What is pregnancy care?
Care for yourself and your baby from the start of your pregnancy until after the birth. When you are pregnant you have a number of choices about your care during pregnancy and where you would like to give birth. Pregnancy care includes providing support and information, monitoring you and your baby’s health and wellbeing and identifying any special medical need.
What support is available across pregnancy?
Pregnancies are divided into three trimesters. The care that you receive differs across trimesters.
First trimester (conception – 13 weeks)
During your first trimester your care will focus on your health and the health of your growing baby. During this time you will also be making choices about the type of care you want for the remainder of your pregnancy.
This stage of your pregnancy is most crucial as it provides important indicators of how your pregnancy will evolve.
It also provides an important window for screening for both mother and the baby of some vital conditions and offering treatment to prevent adverse outcomes.
This includes screening for:
- Preeclampsia ( raised BP during pregnancy)
- Gestational diabetes (diabetes developing during pregnancy)
- Adverse fetal outcomes including growth restriction ( small baby due to placental dysfunction)
- Chromosomal and genetic problems
- Infection screening
- Triaging pregnancy and determining a care plan for the rest of your pregnancy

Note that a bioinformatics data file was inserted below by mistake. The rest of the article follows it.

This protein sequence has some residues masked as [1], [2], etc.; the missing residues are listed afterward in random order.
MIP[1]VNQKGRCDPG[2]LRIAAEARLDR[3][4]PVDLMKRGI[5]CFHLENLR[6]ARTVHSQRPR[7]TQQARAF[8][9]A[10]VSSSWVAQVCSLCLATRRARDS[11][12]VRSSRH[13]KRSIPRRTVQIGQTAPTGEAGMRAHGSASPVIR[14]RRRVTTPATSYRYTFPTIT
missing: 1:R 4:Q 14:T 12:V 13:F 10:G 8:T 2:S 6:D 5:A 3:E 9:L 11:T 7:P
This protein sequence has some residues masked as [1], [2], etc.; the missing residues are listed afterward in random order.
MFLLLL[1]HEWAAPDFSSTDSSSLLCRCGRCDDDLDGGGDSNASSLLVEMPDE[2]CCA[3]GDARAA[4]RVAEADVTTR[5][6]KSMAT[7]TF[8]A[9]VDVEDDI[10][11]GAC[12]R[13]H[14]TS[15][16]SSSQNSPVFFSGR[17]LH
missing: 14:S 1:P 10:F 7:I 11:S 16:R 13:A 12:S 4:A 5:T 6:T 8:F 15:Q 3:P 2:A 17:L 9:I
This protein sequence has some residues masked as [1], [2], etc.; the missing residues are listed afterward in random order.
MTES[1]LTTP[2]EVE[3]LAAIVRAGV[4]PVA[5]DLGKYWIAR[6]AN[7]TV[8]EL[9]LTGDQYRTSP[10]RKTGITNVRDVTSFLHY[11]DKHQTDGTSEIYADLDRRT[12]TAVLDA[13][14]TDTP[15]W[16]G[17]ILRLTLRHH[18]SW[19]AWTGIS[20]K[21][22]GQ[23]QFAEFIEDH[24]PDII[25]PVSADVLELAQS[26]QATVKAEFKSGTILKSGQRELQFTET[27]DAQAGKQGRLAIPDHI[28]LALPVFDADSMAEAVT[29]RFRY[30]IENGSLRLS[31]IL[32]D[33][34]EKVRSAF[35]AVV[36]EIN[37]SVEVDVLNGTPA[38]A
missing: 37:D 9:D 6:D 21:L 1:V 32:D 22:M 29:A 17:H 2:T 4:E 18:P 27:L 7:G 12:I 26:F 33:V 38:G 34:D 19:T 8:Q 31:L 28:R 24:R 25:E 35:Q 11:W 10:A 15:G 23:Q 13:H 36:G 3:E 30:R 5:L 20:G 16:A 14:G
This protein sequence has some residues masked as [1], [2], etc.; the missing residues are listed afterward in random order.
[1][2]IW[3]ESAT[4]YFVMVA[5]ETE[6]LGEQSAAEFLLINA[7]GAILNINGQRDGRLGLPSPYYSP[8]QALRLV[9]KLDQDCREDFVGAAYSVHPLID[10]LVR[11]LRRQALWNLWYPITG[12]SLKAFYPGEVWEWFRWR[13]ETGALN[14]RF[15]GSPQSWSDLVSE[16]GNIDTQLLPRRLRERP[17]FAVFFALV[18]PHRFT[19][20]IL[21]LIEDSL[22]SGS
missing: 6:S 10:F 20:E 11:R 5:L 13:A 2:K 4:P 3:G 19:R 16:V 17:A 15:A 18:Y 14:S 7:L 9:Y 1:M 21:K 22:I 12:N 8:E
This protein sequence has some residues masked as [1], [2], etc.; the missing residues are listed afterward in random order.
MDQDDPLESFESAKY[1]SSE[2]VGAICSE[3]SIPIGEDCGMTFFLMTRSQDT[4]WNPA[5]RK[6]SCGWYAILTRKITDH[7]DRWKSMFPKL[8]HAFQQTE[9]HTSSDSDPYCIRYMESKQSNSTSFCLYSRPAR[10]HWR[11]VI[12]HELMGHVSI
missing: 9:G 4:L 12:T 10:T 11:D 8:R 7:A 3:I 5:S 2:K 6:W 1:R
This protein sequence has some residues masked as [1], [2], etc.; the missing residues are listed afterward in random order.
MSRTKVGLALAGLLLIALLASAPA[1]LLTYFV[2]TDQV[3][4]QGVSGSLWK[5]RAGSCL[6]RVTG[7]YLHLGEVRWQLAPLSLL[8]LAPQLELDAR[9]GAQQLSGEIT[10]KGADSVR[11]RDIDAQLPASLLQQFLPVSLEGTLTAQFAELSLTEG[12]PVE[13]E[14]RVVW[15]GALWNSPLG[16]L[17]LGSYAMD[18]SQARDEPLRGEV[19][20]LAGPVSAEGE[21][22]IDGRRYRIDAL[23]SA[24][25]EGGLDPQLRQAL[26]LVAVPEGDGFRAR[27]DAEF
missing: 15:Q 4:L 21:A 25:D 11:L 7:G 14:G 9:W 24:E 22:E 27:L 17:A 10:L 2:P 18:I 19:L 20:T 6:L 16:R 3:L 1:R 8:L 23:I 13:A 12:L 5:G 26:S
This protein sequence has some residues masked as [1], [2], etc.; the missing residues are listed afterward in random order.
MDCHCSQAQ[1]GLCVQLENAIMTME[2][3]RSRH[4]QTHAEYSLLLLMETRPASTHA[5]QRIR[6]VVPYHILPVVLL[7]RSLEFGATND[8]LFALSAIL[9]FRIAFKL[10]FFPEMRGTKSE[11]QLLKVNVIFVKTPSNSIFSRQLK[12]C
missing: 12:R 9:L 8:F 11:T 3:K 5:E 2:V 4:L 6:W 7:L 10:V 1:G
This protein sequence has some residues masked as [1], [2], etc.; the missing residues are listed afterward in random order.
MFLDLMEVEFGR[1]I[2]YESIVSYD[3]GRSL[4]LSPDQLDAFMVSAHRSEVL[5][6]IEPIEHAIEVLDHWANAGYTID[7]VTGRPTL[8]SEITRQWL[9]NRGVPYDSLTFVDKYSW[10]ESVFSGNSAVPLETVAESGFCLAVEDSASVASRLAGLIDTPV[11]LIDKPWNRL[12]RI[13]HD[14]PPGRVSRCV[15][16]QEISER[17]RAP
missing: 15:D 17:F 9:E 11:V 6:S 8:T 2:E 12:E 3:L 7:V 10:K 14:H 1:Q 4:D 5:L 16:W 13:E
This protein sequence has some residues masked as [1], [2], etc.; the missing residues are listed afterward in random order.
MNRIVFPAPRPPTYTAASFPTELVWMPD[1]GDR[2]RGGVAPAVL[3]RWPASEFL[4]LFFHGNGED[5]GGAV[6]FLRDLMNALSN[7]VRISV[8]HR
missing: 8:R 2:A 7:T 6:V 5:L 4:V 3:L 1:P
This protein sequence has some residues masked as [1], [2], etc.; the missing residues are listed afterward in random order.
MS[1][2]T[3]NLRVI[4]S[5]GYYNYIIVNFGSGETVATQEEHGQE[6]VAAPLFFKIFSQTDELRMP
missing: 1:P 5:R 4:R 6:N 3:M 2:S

Second trimester (14 – 27 weeks)
During your second trimester your care will focus on monitoring your baby’s growth and on tracking and ensuring your wellbeing.
Third trimester (28 weeks – birth)
Your third trimester lasts until you give birth which typically happens between 40 and 42 weeks gestation. During this period you will have more pregnancy visits and more frequent monitoring of your baby’s growth. Care will also focus on your wellbeing and preparing you for birth and the postnatal period immediately following birth.
We support attendance in antenatal classes
Intrapartum care (care during labour and birth)
We provide support and guidance to you and your support people towards your birth plans. We will discuss the different pain relief options and help you meet your expectations towards a good birth experience.
Postnatal care (care received after birth)
After you give birth you will probably be transferred from the birth suite to the postnatal ward. During this time we will:
- Monitor you and your babys’ well being
- Offer midwifery support for breastfeeding and how to best look after your newborn baby
- Encourage you to rest
- Discuss what is normal and what you can expect as a new mother
Frequently asked questions about pregnancy care
What should I do to look after myself during pregnancy?
Across all trimesters of your pregnancy you should:
- Avoid foods that may contain listeria bacteria as this can cause fetal death (unpasteurised milk, soft cheeses, cold processed meats, pre-cut fruit and salads, pâté, raw seafood and smoked seafood)
- Wash raw vegetables and thoroughly cook all foods from animals to avoid listeria
- Avoid eating uncooked or undercooked meat to avoid toxoplasmosis
- Avoid cleaning cat litter boxes
- Quit smoking, alcohol and other drugs
- Avoid exposure to secondhand smoke
- Reduce your caffeine intake
- Discuss all over-the-counter drugs you take or are prescribed with your doctor or pharmacist
- Eat a healthy balanced diet with plenty of water
- Regular low intensity exercise at least 3 times a week